Gael Monfils, Pete Sampras in exhibition
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Blake had not played since losing to Lukasz Kubot in the first round in Vienna this past October because of shoulder and knee injuries. Blake, a 10-time winner on tour who was once ranked as high as fourth in the world, has fallen to 170th in the latest rankings.
Blake previously overcame a broken neck and a case of shingles in 2004 to make it into the top 5 of the rankings two years later. Now he's looking for another comeback at age 31.
He got off to a shaky start against a player ranked 293rd in the world, failing to take advantage of early break point opportunities and falling behind 5-4 in the first set after losing serve on the only break point he faced in the match.
Blake responded by breaking Levine right back to extend the set, starting a stretch in which he won nine of the final 10 games in the match. He won the first set when Levine hit a forehand into the net, then dominated the second set. Blake lost just 11 points in the seven games, winning 80 percent of the points on his own serve.
"It's going to take a little while because I hadn't played a match in four months," Blake said. "It will take a couple of matches. This was a good step to get through this one. I was happy that once I got broken I didn't hang my head or start panicking or freaking out or anything. I got back on my horse and broke him back.
"I thought it might take a little while to get back to playing my best in the big time," he said. "Hopefully this is a good step and it will keep getting better."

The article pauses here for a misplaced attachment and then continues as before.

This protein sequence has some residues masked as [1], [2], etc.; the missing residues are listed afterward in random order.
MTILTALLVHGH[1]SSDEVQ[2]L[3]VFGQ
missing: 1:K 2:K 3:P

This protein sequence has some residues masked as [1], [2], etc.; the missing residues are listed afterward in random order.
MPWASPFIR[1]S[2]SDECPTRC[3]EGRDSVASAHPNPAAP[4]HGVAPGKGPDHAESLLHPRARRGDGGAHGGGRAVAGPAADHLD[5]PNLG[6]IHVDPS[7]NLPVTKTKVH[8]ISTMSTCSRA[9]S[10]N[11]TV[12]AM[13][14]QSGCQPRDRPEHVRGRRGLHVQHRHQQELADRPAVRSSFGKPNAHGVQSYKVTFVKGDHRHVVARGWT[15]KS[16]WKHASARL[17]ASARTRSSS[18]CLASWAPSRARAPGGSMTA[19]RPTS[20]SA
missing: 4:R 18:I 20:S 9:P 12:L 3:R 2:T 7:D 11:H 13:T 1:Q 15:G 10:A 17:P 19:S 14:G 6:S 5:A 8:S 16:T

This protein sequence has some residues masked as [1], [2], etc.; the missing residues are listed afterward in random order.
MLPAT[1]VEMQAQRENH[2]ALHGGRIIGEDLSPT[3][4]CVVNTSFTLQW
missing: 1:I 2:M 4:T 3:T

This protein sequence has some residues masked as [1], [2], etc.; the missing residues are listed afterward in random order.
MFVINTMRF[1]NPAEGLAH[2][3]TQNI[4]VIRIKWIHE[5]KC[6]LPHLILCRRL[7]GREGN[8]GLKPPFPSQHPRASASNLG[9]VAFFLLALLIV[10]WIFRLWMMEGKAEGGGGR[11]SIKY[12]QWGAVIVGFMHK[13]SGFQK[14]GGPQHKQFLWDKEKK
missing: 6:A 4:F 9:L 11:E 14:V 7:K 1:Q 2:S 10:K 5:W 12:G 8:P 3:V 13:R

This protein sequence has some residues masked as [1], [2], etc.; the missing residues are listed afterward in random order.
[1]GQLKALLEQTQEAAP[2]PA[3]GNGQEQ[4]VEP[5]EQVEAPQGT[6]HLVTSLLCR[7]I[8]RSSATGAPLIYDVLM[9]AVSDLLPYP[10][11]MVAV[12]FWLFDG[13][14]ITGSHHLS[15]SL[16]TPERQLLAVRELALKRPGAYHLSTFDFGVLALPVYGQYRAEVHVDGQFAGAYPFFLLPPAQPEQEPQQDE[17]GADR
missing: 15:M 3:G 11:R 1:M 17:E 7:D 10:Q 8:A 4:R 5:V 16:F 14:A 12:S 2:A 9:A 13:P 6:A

Blake will next play the winner of Tuesday's first-round match between fourth-seeded Xavier Malisse and Milos Raonic.
In other first-round matches, Michael Russell beat Alex Kuznetsov 6-4, 6-2; Tim Smyczek defeated Robert Farah 7-5, 3-6, 6-3; Denis Istomin beat Roman Borvanov 6-3, 7-5; and Donald Young knocked off Dustin Brown 7-6 (2), 6-4.
The highlight of the opening night of the tournament was an exhibition between Pete Sampras and Gael Monfils, who is seeded second in the main draw.
Monfils outran, outserved and outplayed the 14-time Grand Slam winner on the way to a lighthearted 7-6 (4), 6-4 exhibition win.
Monfils took a photographer's camera to snap a shot of Sampras at one point, did a push-up, sprint and sit-up while Sampras rested after a long point, and tried a few between-the-leg shots.
Sampras, 39, was appearing here in an exhibition for the fourth straight year. He showed off his stellar serve-and-volley game and bantered with the crowd throughout the match.
Monfils later filmed Sampras' postmatch interview with his phone, recording praise like this: "I've played a lot of good movers in my day. He's one of the best I've ever played."
Monfils, who was just 4 years old when Sampras won his first major title at the U.S. Open in 1990, said after the match: "To play against you, Pete, is a dream."
Sampras said after the match that he is looking forward to his next exhibition against someone close to his own age, vowing to beat Andre Agassi in New York later this month.
Sampras will square off with his old rival Agassi in an exhibition at Madison Square Garden, and he took the opportunity to hype up that match.
"I always beat him in New York," he said. "I will say that."
Sampras also is finally starting to embrace the technology that has taken over the sport in recent years, switching from the old Wilson racket he used during his career to the more powerful Babolat that is so popular with today's players.
"I need a little bit more pop," he said. "I need it if I'm going to play some tennis."
Information from The Associated Press was used in this report.